Centre Port Holdings, a UK-based marine and renewable energy infrastructure developer, has unveiled plans for a scheme that will use tidal energy to power a deep sea automated container terminal capable of processing between 1.5 and 4 million containers annually.
The first stages of development of a major tidal energy scheme in the Wash that incorporates the world’s first tidal powered deep sea container terminal as well as providing landside flood defenses for up to a million people have been announced by Centre Port Holding’s CEO James Sutcliffe.
The Wash is a rectangular bay and multiple estuary at the north-west corner of East Anglia on the east coast of England.
The zero carbon deep sea automated container terminal will be capable of processing between 1,500,000 and 4,000,000 containers annually, and is expected to be able to handle the world’s largest container ships, feeder services and roll on roll off vessels (Ro-Ro).
The proposal includes the construction of a hydro-electric structure within the project which will capture the incoming and out-going tides twice a day, providing entirely predictable energy for the terminal and up to 600,000 homes and businesses in the region.
Centre Port Holdings has agreed a strategic partnership with the UK’s leading energy company Centrica, which has invested into the seed round allowing Centre Port to engage environmental and technical consultancies to begin work on a feasibility study.
James Sutcliff said: “Centre Port is a multiple income generating development where decarbonizing the logistics chain is a priority in today’s world.
“Centre Port provides multiple business opportunities and a lower to zero carbon operation across the import and export chain, whilst also being 50% nearer the East and West Midlands it serves. “It is well placed to drive new economic opportunities in Lincolnshire/ Norfolk and Cambridge, job creation and Levelling up in local communities that are otherwise reliant on the agricultural sector.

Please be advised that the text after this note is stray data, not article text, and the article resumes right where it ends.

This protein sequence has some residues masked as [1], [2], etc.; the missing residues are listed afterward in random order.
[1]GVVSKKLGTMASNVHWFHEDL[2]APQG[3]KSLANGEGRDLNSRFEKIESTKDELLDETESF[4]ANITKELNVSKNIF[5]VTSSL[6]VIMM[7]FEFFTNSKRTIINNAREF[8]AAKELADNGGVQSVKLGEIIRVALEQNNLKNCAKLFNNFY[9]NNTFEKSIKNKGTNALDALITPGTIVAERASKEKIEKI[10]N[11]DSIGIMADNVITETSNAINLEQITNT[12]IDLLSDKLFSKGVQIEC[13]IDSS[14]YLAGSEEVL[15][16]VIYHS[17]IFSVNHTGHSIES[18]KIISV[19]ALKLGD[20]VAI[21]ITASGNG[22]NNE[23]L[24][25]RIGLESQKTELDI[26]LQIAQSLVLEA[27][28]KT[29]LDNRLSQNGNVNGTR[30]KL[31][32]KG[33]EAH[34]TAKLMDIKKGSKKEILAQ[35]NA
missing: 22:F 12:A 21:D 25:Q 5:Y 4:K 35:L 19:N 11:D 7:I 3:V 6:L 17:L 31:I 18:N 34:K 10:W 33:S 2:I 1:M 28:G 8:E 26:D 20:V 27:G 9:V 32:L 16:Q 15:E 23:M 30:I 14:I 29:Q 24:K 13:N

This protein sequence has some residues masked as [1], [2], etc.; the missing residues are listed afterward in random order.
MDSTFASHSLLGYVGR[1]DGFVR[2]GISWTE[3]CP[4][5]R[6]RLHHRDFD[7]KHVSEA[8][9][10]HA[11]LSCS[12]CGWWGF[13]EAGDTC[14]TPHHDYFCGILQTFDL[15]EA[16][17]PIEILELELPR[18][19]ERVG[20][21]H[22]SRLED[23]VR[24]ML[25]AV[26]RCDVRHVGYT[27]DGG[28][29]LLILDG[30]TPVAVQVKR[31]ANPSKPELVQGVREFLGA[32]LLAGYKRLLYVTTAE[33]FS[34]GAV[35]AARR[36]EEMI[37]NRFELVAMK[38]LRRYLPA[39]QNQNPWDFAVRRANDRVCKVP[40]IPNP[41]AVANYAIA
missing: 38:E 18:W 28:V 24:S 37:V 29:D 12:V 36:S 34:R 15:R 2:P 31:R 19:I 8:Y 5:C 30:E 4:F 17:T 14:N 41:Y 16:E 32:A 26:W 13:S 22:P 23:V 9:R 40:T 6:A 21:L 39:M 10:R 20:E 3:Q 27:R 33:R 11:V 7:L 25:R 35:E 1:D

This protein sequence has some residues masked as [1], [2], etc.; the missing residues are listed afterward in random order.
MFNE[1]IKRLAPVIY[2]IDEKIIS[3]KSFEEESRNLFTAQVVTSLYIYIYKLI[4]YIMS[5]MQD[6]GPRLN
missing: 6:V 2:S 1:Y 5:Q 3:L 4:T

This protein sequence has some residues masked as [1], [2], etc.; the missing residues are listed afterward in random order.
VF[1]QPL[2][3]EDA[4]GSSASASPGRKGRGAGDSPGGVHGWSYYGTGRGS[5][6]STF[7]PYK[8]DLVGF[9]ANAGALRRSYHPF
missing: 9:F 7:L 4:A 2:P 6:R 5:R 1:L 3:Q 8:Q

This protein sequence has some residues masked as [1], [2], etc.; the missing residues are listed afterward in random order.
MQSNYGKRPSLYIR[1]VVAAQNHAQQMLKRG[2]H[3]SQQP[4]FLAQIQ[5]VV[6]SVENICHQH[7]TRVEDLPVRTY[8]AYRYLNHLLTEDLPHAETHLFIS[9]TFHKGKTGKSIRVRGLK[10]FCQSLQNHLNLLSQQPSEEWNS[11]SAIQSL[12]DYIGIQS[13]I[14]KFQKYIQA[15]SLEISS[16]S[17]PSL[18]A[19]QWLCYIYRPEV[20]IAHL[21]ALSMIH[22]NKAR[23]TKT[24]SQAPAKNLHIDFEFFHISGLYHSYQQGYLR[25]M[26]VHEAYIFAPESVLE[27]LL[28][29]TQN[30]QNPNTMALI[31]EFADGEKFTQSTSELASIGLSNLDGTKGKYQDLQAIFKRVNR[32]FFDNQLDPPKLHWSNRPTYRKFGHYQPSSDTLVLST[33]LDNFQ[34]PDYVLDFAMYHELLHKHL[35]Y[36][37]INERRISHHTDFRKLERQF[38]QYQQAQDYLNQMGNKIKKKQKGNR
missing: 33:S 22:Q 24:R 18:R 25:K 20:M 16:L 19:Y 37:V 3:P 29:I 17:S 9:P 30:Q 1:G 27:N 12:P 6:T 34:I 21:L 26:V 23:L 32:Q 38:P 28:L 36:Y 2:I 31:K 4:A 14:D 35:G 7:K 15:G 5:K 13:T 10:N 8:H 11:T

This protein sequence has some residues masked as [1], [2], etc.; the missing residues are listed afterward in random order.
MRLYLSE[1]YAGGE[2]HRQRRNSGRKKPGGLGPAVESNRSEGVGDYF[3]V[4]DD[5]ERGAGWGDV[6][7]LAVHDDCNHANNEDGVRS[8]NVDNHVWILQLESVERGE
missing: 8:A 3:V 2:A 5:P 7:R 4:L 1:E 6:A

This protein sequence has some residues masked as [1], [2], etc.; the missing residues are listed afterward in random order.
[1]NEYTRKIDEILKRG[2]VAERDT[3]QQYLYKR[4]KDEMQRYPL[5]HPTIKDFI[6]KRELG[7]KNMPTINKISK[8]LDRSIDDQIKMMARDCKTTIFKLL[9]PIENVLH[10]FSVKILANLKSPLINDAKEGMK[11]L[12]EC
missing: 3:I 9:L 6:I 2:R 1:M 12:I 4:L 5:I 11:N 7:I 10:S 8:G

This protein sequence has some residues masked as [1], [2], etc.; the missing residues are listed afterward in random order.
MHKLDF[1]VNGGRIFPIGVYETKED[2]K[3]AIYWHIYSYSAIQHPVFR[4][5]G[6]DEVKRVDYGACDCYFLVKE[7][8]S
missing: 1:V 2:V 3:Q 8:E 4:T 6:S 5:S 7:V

“The local environment is seriously at risk from climate change. Our mission is to retain the Wash boundaries, its wildlife and ecology and to minimize climate change impacts that could devastate these sensitive areas.”
Green hydrogen from tidal energy for transport decarbonisation
Centrica would provide a guaranteed price for the renewable energy produced by the tidal turbines to underpin their construction. It’s anticipated some of the off-peak renewable energy produced could be used to create green hydrogen to decarbonize the farming and transport sector, according to developers.
The structure will act as a flood defense scheme against exceptional tides resulting from climate change, which would otherwise damage sensitive habitats and wildlife in the Wash estuary. The turbine sluice gates built within the structure are expected to protect vital farmland, homes and industry against landside flooding and tidal surges across Lincolnshire, Norfolk, and Cambridgeshire which generates a third of the UK’s vegetable production.
It’s expected that the scheme will create more than 1000 jobs during construction, and once completed, will attract significant employment opportunities in manufacturing, maritime, transportation, port operations and green industries to the region. Furthermore, there will be possibilities for recreational activities such as safe sailing, water sports and marinas in the Wash with Centre Port in place.
Centre Port will champion levelling up opportunities in coastal towns and villages, improving transport links with the connection between south Lincolnshire and north Norfolk by providing a 20-minute alternative to the congested A17. The container terminal will have a state-of-the-art rail facility linking into the Skegness – Birmingham Rail line to carry up to 40% of the container traffic.
Greg McKenna, managing director of Centrica Business Solutions, said: “We’re excited to help Centre Port explore their ambitious plans for the Wash. The project represents one of the largest tidal power schemes anywhere in the world and provide a reliable source of green energy to the UK. The first step is to understand the role such a scheme would play in an area of the country particularly vulnerable to the effects of climate change.”